More than any other genre, horror can serve as a workshop for filmmakers. Its tropes and beats are very familiar, so reworking them into something different can resonate with even the most casual horror fan. Blood Quantum, a zombie flick set on the backdrop of a Native American reservation, is a great example. The movie showed at a packed house at this year’s Brooklyn Horror Film Festival, and it definitely featured many of those tropes with which horror fans, especially of the zombie subgenre, are so familiar. But how did Blood Quantum‘s spin on the zombie apocalypse movie turn out?

 

Blood Quantum tells the story of the First Nation people living in the Red Crow Reservation in Canada. A strange, supernatural plague has descended upon the town, waking its dead livestock, wildlife, and people. It’s up to the Sheriff and his family and friends to protect their neighborhood, which gets especially complicated when we find out the twist to this zombie plague: Indigenous people are immune. Still facing the threat of being eaten, not to mention the crumbling of their society, the sheriff and company must navigate a new and difficult world of treachery, desolation, and death.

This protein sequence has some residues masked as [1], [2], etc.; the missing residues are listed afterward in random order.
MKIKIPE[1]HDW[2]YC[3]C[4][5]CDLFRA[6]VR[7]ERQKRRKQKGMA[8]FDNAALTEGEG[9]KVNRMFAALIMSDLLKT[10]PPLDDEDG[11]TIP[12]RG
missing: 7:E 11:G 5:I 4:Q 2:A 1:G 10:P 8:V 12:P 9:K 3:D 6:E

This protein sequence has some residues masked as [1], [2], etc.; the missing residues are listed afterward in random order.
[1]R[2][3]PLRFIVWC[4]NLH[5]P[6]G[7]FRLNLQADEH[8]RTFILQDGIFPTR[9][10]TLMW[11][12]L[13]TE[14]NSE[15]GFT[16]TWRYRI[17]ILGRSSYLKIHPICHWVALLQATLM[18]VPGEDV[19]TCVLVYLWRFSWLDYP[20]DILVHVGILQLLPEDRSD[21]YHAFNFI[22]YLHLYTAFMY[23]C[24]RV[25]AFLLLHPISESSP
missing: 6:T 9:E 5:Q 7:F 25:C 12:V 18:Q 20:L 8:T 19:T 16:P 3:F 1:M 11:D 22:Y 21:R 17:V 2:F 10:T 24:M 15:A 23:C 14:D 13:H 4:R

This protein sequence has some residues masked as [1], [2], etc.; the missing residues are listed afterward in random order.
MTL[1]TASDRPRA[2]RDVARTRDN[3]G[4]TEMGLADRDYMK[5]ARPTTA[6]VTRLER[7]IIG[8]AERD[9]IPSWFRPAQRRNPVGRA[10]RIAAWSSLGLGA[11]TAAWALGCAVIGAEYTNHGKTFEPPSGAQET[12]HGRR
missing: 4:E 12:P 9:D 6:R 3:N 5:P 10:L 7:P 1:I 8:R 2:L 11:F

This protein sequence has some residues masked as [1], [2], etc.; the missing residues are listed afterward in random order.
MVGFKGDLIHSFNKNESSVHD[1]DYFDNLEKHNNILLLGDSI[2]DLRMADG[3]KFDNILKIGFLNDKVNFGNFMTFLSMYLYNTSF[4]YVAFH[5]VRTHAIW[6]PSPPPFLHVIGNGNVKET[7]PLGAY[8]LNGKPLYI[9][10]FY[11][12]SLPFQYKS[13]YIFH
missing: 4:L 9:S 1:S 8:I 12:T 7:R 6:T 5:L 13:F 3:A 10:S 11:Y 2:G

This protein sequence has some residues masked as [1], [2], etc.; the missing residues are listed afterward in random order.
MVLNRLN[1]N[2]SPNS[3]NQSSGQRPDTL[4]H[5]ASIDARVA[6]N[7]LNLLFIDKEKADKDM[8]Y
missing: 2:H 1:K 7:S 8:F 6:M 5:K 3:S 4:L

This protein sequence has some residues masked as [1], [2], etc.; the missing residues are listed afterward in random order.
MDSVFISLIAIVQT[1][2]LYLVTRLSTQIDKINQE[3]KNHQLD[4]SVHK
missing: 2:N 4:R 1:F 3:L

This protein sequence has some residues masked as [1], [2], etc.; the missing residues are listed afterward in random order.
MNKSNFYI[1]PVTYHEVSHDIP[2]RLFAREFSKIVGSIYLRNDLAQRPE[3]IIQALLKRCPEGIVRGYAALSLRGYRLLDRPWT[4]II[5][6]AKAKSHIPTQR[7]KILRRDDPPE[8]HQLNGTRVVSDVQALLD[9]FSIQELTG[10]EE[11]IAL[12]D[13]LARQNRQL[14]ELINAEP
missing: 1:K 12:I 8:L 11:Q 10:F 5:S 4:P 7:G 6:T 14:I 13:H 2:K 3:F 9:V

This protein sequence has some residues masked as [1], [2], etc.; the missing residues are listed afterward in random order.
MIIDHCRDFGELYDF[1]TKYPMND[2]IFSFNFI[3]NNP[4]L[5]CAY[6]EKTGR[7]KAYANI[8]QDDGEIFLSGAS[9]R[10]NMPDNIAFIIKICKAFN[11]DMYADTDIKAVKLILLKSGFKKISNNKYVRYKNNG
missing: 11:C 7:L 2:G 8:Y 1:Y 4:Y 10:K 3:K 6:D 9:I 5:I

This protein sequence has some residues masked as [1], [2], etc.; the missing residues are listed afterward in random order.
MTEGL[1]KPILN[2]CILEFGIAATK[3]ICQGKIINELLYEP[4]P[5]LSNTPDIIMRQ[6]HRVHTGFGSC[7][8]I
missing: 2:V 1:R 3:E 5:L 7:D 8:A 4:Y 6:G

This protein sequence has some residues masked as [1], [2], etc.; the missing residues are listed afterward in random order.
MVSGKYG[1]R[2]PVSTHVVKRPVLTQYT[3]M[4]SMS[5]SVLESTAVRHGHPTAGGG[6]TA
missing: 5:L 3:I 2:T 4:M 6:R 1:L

“[Blood Quantum comes] from new, independent voices, with unique perspectives on how we as a culture appreciate horror.”

 

First things first: It was great to watch a movie that casts Indigenous people as its main protagonists. Horror stories, unfortunately, have leaned heavily on the trope of Indigenous people being cast as only in a shamanistic role, explaining the magic of what’s going on in the story to its (usually white) hero, but not acting on their own. To see fleshed out, flawed, and full characters that were also Indigenous was a refreshing change. Hopefully something we’ll see a lot more of in the genre. Plus, adding the element of living on a reservation was a great way to twist the “zombie politics” that are inherent to those films. No matter what else the movie turned into, it’s clear that it’s coming from new, independent voices, with unique perspectives on how we as a culture appreciate horror. This alone makes the film worth checking out.

That said, this movie is muddled in some ways, beginning with the script. In the first couple scenes, the dialogue is awkward and clipped, overly expositional and sometimes not landing even when the actors perform it well. That gets significantly better as the movie progresses, but that can’t make up for another problem at that point in the script. Without getting into spoilers, there is a huge jump in narrative, as though the movie isn’t one thing, but an original and a sequel played side-by-side. Again, that does end up making the movie better, but not before throwing the audience out of the story for a while. When the story eventually hits its stride, it becomes a gory, fun, and tense tale of survival that will probably please any fan of the genre. So long as they stick with it.